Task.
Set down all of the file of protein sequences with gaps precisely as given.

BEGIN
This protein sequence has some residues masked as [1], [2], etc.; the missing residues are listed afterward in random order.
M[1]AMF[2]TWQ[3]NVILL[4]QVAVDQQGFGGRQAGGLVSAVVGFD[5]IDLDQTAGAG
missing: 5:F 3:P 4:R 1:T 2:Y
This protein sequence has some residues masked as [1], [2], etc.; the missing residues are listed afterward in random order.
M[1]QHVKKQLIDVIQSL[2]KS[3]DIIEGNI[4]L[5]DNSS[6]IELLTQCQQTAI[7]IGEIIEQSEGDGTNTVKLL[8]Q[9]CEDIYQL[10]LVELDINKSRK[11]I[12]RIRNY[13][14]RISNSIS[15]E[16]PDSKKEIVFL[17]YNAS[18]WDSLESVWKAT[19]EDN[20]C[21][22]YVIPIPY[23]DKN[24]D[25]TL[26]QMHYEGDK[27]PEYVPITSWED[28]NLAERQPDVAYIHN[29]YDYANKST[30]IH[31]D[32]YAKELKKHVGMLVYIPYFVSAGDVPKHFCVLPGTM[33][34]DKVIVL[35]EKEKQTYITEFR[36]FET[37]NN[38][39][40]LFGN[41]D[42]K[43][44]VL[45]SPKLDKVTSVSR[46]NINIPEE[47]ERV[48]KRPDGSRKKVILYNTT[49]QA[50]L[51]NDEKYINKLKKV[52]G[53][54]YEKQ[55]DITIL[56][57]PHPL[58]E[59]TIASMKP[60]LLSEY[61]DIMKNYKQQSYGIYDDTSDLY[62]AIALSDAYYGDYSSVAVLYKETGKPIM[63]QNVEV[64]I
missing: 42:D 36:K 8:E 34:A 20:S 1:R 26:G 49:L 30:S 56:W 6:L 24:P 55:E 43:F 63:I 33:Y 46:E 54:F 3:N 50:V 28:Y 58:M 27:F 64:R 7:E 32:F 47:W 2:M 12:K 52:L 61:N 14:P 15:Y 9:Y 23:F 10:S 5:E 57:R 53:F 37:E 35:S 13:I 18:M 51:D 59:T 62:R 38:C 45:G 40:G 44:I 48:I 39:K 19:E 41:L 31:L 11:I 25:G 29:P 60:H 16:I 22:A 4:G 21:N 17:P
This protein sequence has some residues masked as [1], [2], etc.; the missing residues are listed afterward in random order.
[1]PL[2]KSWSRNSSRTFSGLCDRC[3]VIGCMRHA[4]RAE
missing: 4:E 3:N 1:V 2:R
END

This protein sequence has some residues masked as [1], [2], etc.; the missing residues are listed afterward in random order.
M[1]AMF[2]TWQ[3]NVILL[4]QVAVDQQGFGGRQAGGLVSAVVGFD[5]IDLDQTAGAG
missing: 5:F 3:P 4:R 1:T 2:Y
This protein sequence has some residues masked as [1], [2], etc.; the missing residues are listed afterward in random order.
M[1]QHVKKQLIDVIQSL[2]KS[3]DIIEGNI[4]L[5]DNSS[6]IELLTQCQQTAI[7]IGEIIEQSEGDGTNTVKLL[8]Q[9]CEDIYQL[10]LVELDINKSRK[11]I[12]RIRNY[13][14]RISNSIS[15]E[16]PDSKKEIVFL[17]YNAS[18]WDSLESVWKAT[19]EDN[20]C[21][22]YVIPIPY[23]DKN[24]D[25]TL[26]QMHYEGDK[27]PEYVPITSWED[28]NLAERQPDVAYIHN[29]YDYANKST[30]IH[31]D[32]YAKELKKHVGMLVYIPYFVSAGDVPKHFCVLPGTM[33][34]DKVIVL[35]EKEKQTYITEFR[36]FET[37]NN[38][39][40]LFGN[41]D[42]K[43][44]VL[45]SPKLDKVTSVSR[46]NINIPEE[47]ERV[48]KRPDGSRKKVILYNTT[49]QA[50]L[51]NDEKYINKLKKV[52]G[53][54]YEKQ[55]DITIL[56][57]PHPL[58]E[59]TIASMKP[60]LLSEY[61]DIMKNYKQQSYGIYDDTSDLY[62]AIALSDAYYGDYSSVAVLYKETGKPIM[63]QNVEV[64]I
missing: 42:D 36:K 8:E 34:A 20:S 1:R 26:G 49:L 30:S 56:W 6:L 24:P 55:E 43:F 63:I 33:Y 46:E 54:F 3:N 50:V 28:Y 58:M 27:F 64:R 7:E 32:F 47:W 2:M 12:K 52:L 61:N 14:P 15:Y 9:Y 23:F 10:S 5:E 57:R 53:F 37:E 35:S 13:I 18:M 51:D 59:T 62:R 38:C 45:G 40:G 44:I 48:I 39:K 19:E 41:L 31:L 11:I 25:G 29:P 60:H 16:I 22:A 4:G 21:N 17:P
This protein sequence has some residues masked as [1], [2], etc.; the missing residues are listed afterward in random order.
[1]PL[2]KSWSRNSSRTFSGLCDRC[3]VIGCMRHA[4]RAE
missing: 4:E 3:N 1:V 2:R